Bourbon Street, Saturday evening, March 21, 2020
"...and suddenly there is a great split between now and then, and I wonder where the world where that day happened has gone, because we are not in it." -- Jessmyn Ward, Salvage the Bones
The French Quarter has gone quiet. It is by far the quietest time of the over twenty years that I have lived here. It is quieter than it was after Katrina. The doors are locked on the bars that never closed after that disaster. Perhaps it has been this quiet at some time in the past, maybe when yellow fever raged during the mid-nineteenth century summers.
Oh, you can buy beer. The store will feel unsettled, the cashier may laugh nervously or be uncomfortably quiet, but you can get your six pack. You can buy a po boy, if you don’t mind waiting for it out on the sidewalk.
It is the most uncharacteristic mood for this so social city. There may be cities that glide more easily into this stay-at-home mandate, but it is against nature in New Orleans.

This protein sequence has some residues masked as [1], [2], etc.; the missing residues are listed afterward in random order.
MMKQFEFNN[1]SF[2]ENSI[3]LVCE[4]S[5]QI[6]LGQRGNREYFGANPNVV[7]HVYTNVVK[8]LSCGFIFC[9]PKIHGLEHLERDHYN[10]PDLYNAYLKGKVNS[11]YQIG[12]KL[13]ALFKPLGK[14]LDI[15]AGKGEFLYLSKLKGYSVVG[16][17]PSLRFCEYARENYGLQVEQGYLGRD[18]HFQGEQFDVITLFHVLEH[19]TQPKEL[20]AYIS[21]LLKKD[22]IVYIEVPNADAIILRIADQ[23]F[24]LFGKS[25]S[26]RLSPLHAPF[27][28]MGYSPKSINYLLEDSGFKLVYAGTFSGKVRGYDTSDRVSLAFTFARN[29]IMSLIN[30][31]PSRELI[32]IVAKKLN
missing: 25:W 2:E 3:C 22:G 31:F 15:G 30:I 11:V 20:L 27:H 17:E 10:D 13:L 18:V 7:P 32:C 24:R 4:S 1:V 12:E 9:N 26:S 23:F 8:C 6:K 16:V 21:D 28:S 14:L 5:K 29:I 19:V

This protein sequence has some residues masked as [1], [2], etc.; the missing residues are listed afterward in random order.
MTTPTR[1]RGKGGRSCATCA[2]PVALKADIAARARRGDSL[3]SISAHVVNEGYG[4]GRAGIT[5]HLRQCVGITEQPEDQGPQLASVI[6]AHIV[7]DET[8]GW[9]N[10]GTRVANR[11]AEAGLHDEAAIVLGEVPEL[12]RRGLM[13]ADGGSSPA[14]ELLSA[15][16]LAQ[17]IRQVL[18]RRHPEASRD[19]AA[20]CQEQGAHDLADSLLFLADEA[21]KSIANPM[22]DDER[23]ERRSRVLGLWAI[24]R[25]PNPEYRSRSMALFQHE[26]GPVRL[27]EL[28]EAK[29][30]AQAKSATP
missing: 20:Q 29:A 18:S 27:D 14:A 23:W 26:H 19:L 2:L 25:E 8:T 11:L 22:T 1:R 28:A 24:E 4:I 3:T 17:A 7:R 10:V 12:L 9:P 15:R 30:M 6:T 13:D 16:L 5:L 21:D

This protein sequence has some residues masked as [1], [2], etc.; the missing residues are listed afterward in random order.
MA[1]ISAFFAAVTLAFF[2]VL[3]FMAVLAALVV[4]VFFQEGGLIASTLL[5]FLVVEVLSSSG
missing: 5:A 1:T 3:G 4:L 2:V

It is even more striking due to the disturbingly slow way in which this mood took over. One week ago, Bourbon Street was busy with St. Patrick’s revelers. There were ghost tours, groups of people crowding the sidewalks as if they had never heard the term social distancing, which they probably hadn’t.
I remember texting some friends one week ago today, saying that I cannot believe how many people are out and about. In fact, I texted this, “French Quarter tours are going on like there ain’t no illness.”
On the following Monday, the city sent an official text stating that there were “95 presumptive-positive cases of COVID 19 in NOLA.” Today, Saturday, the text from the city says, “There are now 418 cases of COVID 19 in New Orleans.” Nothing is presumptive. It’s here, and the streets are quiet.
One week ago seems like a world away.